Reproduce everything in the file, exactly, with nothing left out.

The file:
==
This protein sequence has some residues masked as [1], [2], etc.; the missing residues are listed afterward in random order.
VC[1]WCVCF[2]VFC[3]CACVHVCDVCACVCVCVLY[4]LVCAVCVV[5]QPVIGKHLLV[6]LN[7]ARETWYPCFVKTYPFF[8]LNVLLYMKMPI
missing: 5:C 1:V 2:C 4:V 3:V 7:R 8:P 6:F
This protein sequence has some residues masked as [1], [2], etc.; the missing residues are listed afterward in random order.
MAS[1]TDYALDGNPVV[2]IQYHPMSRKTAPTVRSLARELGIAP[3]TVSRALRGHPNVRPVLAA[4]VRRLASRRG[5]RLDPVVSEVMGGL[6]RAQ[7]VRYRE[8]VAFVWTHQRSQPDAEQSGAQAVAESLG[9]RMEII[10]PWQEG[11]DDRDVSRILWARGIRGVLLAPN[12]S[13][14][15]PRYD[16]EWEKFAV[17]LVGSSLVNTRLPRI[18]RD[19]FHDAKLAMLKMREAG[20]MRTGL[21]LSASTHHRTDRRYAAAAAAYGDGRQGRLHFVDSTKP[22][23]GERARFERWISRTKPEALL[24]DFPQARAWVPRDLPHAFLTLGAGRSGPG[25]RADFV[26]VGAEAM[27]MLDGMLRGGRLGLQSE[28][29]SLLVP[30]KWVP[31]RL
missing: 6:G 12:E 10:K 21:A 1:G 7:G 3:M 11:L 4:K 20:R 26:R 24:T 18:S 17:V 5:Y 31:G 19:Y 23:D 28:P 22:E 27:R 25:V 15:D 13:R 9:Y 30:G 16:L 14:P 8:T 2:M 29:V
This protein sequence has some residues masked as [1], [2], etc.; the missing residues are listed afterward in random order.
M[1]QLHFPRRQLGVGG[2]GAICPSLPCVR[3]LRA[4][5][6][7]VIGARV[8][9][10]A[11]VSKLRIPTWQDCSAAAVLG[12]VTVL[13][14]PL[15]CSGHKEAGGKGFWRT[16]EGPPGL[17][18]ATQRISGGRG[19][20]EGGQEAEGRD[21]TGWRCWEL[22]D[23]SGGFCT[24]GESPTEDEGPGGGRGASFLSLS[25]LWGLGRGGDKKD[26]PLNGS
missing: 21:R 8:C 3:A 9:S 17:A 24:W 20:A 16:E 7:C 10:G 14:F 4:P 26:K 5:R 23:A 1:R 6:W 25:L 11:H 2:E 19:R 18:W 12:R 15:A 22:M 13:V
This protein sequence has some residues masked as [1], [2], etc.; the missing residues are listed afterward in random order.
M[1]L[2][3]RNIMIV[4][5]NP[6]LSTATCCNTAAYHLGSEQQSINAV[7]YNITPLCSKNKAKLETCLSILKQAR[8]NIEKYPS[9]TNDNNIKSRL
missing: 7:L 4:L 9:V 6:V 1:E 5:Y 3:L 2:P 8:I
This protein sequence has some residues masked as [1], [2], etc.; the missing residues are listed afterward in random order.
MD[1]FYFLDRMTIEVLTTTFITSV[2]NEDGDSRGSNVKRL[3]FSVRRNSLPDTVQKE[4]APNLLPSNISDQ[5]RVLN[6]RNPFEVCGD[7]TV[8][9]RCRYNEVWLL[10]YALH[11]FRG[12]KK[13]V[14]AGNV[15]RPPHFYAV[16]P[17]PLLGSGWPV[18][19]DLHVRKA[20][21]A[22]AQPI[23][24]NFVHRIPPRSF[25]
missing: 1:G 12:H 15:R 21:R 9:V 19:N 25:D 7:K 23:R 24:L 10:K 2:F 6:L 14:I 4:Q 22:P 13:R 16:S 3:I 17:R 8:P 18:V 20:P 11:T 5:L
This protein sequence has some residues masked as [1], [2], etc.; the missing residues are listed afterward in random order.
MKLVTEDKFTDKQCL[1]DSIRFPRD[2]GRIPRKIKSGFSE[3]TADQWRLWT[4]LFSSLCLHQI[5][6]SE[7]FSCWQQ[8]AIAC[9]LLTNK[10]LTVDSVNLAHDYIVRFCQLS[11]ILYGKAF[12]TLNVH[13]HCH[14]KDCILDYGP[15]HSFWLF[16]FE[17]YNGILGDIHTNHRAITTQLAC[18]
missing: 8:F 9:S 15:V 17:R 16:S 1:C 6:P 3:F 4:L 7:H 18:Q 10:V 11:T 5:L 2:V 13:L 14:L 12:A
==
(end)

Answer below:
This protein sequence has some residues masked as [1], [2], etc.; the missing residues are listed afterward in random order.
VC[1]WCVCF[2]VFC[3]CACVHVCDVCACVCVCVLY[4]LVCAVCVV[5]QPVIGKHLLV[6]LN[7]ARETWYPCFVKTYPFF[8]LNVLLYMKMPI
missing: 5:C 1:V 2:C 4:V 3:V 7:R 8:P 6:F
This protein sequence has some residues masked as [1], [2], etc.; the missing residues are listed afterward in random order.
MAS[1]TDYALDGNPVV[2]IQYHPMSRKTAPTVRSLARELGIAP[3]TVSRALRGHPNVRPVLAA[4]VRRLASRRG[5]RLDPVVSEVMGGL[6]RAQ[7]VRYRE[8]VAFVWTHQRSQPDAEQSGAQAVAESLG[9]RMEII[10]PWQEG[11]DDRDVSRILWARGIRGVLLAPN[12]S[13][14][15]PRYD[16]EWEKFAV[17]LVGSSLVNTRLPRI[18]RD[19]FHDAKLAMLKMREAG[20]MRTGL[21]LSASTHHRTDRRYAAAAAAYGDGRQGRLHFVDSTKP[22][23]GERARFERWISRTKPEALL[24]DFPQARAWVPRDLPHAFLTLGAGRSGPG[25]RADFV[26]VGAEAM[27]MLDGMLRGGRLGLQSE[28][29]SLLVP[30]KWVP[31]RL
missing: 6:G 12:E 10:K 21:A 1:G 7:G 3:M 11:L 4:K 20:R 26:R 24:T 18:S 17:V 5:Y 31:G 19:Y 23:D 28:P 22:E 27:R 25:V 15:D 13:R 9:Y 30:G 16:L 14:P 8:T 2:M 29:V
This protein sequence has some residues masked as [1], [2], etc.; the missing residues are listed afterward in random order.
M[1]QLHFPRRQLGVGG[2]GAICPSLPCVR[3]LRA[4][5][6][7]VIGARV[8][9][10]A[11]VSKLRIPTWQDCSAAAVLG[12]VTVL[13][14]PL[15]CSGHKEAGGKGFWRT[16]EGPPGL[17][18]ATQRISGGRG[19][20]EGGQEAEGRD[21]TGWRCWEL[22]D[23]SGGFCT[24]GESPTEDEGPGGGRGASFLSLS[25]LWGLGRGGDKKD[26]PLNGS
missing: 21:R 8:C 3:A 9:S 17:A 24:W 20:A 16:E 7:C 10:G 14:F 4:P 26:K 5:R 23:A 1:R 6:W 25:L 11:H 2:E 19:R 18:W 12:R 15:A 22:M 13:V
This protein sequence has some residues masked as [1], [2], etc.; the missing residues are listed afterward in random order.
M[1]L[2][3]RNIMIV[4][5]NP[6]LSTATCCNTAAYHLGSEQQSINAV[7]YNITPLCSKNKAKLETCLSILKQAR[8]NIEKYPS[9]TNDNNIKSRL
missing: 7:L 4:L 9:V 6:V 1:E 5:Y 3:L 2:P 8:I
This protein sequence has some residues masked as [1], [2], etc.; the missing residues are listed afterward in random order.
MD[1]FYFLDRMTIEVLTTTFITSV[2]NEDGDSRGSNVKRL[3]FSVRRNSLPDTVQKE[4]APNLLPSNISDQ[5]RVLN[6]RNPFEVCGD[7]TV[8][9]RCRYNEVWLL[10]YALH[11]FRG[12]KK[13]V[14]AGNV[15]RPPHFYAV[16]P[17]PLLGSGWPV[18][19]DLHVRKA[20][21]A[22]AQPI[23][24]NFVHRIPPRSF[25]
missing: 1:G 12:H 15:R 21:R 9:V 19:N 25:D 7:K 23:R 24:L 10:K 2:F 6:L 14:I 4:Q 22:P 13:R 16:S 3:I 17:R 8:P 18:V 20:P 11:T 5:L
This protein sequence has some residues masked as [1], [2], etc.; the missing residues are listed afterward in random order.
MKLVTEDKFTDKQCL[1]DSIRFPRD[2]GRIPRKIKSGFSE[3]TADQWRLWT[4]LFSSLCLHQI[5][6]SE[7]FSCWQQ[8]AIAC[9]LLTNK[10]LTVDSVNLAHDYIVRFCQLS[11]ILYGKAF[12]TLNVH[13]HCH[14]KDCILDYGP[15]HSFWLF[16]FE[17]YNGILGDIHTNHRAITTQLAC[18]
missing: 8:F 9:S 15:V 17:R 16:S 1:C 6:P 3:F 4:L 7:H 18:Q 10:V 11:T 5:L 2:V 13:L 14:L 12:A